Tech to be thankful for
Jason Snell gives thanks for the tech that's improved his life this year.
Yesterday was Thanksgiving here in the United States, and columnists writing things-I’m-thankful-for columns is as much a tradition as turkey and stuffing and family arguments. Who am I to buck tradition? So let me present my 2015 list of technology stuff that I’m thankful for.
Find My Friends. This year my son started middle school and my daughter high school. They’re both now using hand-me-down iPhone 5’s, and it’s extremely helpful to be able to find where they are when I’m wondering. Part of growing up is gaining independence, but that doesn’t mean dad’s feelings aren’t improved when I know that my son’s a couple blocks away and will be home on his bike in just a minute.
Apple Music. It seems to be popular to rip on Apple’s fledgling music service, but I’m using it far more than I’ve ever used any other streaming service, and I’ve tried most of them. It’s great that Apple Music integrates into my iTunes music library, so I can mix and match music I’ve bought with music from the service, and I’ve come to really appreciate the curated playlists of new music from different genres. I have discovered a huge swath of great new music simply by subscribing to the A-List Alternative playlist. I wish my family would embrace it, though—my daughter loves listening to music, but is a devout Spotify user and won’t make the switch.
Shared shopping lists on iPhone. I’ve been using Grocery IQ for a few years right now, which lets my entire family place items onto our grocery-store list. Recently I switched to AnyList, which is more modern and full featured than Grocery IQ, and adds Siri integration, so I can say, “Hey Siri, add an aluminum turkey roasting pan to the grocery list.” Pretty great.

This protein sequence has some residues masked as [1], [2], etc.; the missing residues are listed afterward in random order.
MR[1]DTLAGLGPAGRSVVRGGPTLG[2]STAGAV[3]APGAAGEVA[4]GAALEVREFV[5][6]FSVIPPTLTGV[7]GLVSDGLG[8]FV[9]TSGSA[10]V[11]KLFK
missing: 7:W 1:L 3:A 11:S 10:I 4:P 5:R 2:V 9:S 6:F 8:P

Time-saving features in Overcast. I listen to a lot of podcasts (almost as many as I make myself!), and since I work at home, I don’t have a commute to use as listening time. In order to get as many podcasts in as possible, I’ve come to rely on the Overcast podcast app, which has some pretty amazing time-saving features. Overcast’s speed-boosting feature is the first one I’ve heard that makes faster audio sound natural, and not choppy and artificial. And its Smart Speed feature scales down pauses and silences, saving time even if you’re listening at standard speeds. I’d never go back to listening to podcasts at 100 percent speed and without Smart Speed.
External bluetooth keyboards for iPad. Even before the iPad Pro came out, I’ve enjoyed writing on the iPad as a change of pace. It helps me get up from my desk and be productive in some other location, whether it’s a cafe, the kitchen table of a friend or relative, or even the bar in my kitchen, where I’m writing this right now. To write at peak efficiency, I like to use an external keyboard, and while Apple now makes its Smart Keyboard for iPad Pro, there are plenty of great Bluetooth keyboards out there that offer more keys, better key travel, and even backlighting in some cases. (I’m still using Apple’s excellent last-generation Wireless Keyboard, which works great, even with the iPad Pro.)